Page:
The heart-wrenching photograph of little Louay Al Khoudari, not yet three years old and sick with cancer, worked: Last Thursday, hours after it was reported that Louay’s mother, Hanan, had not been permitted to accompany him to Nablus for medical treatment, she received a call informing her that she could leave Gaza immediately and travel to her son.
The report on Louay’s plight exposed the height of the absurdity: As Israel negotiated, albeit indirectly, with Hamas officials, it simultaneously imposed the punitive criterion according to which any “relative of a Hamas member” cannot leave the Strip – thereby forcing a toddler to undergo chemotherapy treatment alone, without his mother’s soothing words and embrace. Publicizing this cruelty and coldheartedness apparently elicited a feeling of shame from someone, somewhere.
Here we have a journalistic and humanistic success story for Haaretz, but it’s not as much of a success at it appears to be. The bureaucratic ability to change the original order and let Hanan Al Khoudari join her son relies upon the Israeli pretense that this is an extraordinary case, and that the coldheartedness of the bureaucrats who are our neighbors or brothers or childhood friends was a one-time mishap. In other words, this particular journalistic achievement is directly tied to our ability to ignore the basic fact, to ignore the big picture: We Israelis are the heartless jailers of the two million residents of the Gaza Strip.
For every cruel and absurd case that is publicized about someone being prevented from leaving Gaza, I learn of hundreds more cases every year that are not publicized. For the most part, these are cases handled by Palestinian and Israeli human rights organizations through persistent correspondence with the authorities and by taking legal measures, sometimes going as far as to petition the High Court. For each known case, there are hundreds more we don’t know about that fall under the category of “humanitarian cases.” Even if we did know of all of them, it would be impossible to report on them all, whether for lack of space in the newspaper, or because there are so many other matters that need attention, or even because, admittedly, after a while they cease to be a professional challenge.
The capacity of consumers of information to be shocked (and hence to influence decision-makers) depends on the rarity of the report. The more the same story is repeated, the more the readers’ sensitivity becomes dulled. Who is appalled anymore about yet another story of a kid getting shot by a soldier at close range, or about olive trees in a Palestinian village being uprooted by settlers, or by another illegal outpost receiving generous state funding and military protection in order to expand and drive Palestinian farmers and shepherds off their lands?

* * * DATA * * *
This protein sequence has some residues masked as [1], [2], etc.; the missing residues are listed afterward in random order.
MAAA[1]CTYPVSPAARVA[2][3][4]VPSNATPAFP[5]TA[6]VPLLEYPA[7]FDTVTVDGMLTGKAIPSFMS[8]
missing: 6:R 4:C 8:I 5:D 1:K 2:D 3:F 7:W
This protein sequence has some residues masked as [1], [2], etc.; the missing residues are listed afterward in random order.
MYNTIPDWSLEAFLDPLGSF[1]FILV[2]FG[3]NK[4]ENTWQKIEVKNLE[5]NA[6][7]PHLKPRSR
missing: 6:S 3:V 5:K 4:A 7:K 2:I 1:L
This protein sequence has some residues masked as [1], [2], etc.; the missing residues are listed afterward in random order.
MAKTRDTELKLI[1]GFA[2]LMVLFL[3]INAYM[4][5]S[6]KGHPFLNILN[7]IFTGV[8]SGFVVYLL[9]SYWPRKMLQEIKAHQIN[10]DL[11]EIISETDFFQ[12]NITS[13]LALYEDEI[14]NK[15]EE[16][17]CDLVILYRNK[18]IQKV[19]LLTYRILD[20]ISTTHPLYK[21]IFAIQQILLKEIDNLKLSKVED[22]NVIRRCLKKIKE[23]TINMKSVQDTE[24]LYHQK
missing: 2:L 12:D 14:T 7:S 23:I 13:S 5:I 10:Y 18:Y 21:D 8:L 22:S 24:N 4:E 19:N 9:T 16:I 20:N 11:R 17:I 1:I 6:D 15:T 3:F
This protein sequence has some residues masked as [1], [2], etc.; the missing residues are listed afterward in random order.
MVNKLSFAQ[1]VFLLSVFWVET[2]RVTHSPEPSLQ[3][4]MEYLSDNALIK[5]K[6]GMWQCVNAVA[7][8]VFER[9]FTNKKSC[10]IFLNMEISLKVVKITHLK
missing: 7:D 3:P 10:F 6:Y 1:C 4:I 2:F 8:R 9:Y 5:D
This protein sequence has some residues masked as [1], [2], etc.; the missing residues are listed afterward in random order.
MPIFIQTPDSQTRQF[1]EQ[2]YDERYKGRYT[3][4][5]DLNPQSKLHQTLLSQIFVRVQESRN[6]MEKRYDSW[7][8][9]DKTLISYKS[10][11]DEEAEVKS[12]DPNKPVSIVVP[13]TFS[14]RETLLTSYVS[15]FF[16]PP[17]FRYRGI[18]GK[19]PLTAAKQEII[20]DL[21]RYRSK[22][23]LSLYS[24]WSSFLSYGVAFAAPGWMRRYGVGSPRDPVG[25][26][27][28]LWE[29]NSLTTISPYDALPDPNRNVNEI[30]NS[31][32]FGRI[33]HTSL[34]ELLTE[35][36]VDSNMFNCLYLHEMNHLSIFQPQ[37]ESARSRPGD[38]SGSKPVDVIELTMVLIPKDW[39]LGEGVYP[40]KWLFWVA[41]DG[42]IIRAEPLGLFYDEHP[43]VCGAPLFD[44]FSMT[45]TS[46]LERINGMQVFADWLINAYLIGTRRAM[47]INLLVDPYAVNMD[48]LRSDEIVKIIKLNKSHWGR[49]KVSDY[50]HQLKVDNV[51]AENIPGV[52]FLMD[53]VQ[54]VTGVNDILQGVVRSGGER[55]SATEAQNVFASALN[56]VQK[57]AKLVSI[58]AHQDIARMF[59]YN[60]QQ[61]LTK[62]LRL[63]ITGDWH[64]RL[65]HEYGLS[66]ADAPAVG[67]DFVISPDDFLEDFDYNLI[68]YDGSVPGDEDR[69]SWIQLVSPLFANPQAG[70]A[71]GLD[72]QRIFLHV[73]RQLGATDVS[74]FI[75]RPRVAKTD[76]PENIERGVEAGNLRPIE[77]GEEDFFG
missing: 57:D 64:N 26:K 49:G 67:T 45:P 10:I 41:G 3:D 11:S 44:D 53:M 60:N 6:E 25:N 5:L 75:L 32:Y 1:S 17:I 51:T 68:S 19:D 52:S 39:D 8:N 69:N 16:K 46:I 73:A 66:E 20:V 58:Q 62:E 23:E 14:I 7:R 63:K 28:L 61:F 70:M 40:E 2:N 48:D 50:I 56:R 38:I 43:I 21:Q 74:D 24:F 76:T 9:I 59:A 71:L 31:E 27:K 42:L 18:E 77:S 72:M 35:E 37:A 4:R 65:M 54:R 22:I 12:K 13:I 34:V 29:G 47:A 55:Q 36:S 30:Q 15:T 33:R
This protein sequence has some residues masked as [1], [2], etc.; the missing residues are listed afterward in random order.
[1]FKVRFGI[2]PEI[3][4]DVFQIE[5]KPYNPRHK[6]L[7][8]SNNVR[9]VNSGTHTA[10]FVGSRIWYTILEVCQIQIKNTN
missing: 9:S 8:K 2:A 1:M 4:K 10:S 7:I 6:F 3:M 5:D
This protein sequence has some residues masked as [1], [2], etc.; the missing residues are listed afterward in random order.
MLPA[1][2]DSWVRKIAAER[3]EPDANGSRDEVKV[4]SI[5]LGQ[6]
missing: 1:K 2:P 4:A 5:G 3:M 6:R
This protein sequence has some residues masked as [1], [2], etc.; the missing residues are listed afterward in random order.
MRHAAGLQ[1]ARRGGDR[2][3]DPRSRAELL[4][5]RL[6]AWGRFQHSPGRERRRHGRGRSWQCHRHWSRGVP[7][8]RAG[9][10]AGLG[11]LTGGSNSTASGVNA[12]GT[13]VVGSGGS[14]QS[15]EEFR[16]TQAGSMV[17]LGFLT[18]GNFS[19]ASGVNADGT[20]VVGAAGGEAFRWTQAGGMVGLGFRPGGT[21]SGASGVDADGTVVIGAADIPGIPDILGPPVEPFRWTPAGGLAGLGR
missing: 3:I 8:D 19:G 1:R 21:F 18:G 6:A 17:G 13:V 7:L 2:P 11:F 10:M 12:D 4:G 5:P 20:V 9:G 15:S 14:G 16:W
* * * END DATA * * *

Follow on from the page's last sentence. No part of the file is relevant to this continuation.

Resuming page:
This is the journalistic trap: A story that keeps recurring is ostensibly indicative of a policy. But this is just where it loses its ability to hold people’s attention – because the policy that enables the cruel behavior of bureaucrats and military officers is perceived as the accepted standard.
Even if we could report on each and every “humanitarian” case, it would be a journalistic trap of collaborating with a perverse set of rules set by ministers and prime ministers: For example, dying Palestinians and their first-degree relatives are to be given transit permits, but not second-degree relatives or students from Gaza who want to study in Bethlehem, or poets and writers from Gaza who want to participate in the book fair in Ramallah.
We have a “story” if Israel didn’t grant a permit to a person who meets the restrictive criteria for a permit determined by the Coordinator of Government Activity in the Territories. There’s no “story” if there is no such criterion on the list – say, the right of friends who live 70 kilometers away from each other to get together. So when we report on humanitarian cases, we’re inherently accepting the dehumanization of Palestinians, inherent in the Israeli closure policy, which has turned a basic human need like freedom of movement into a rare act reserved for exceptional cases.
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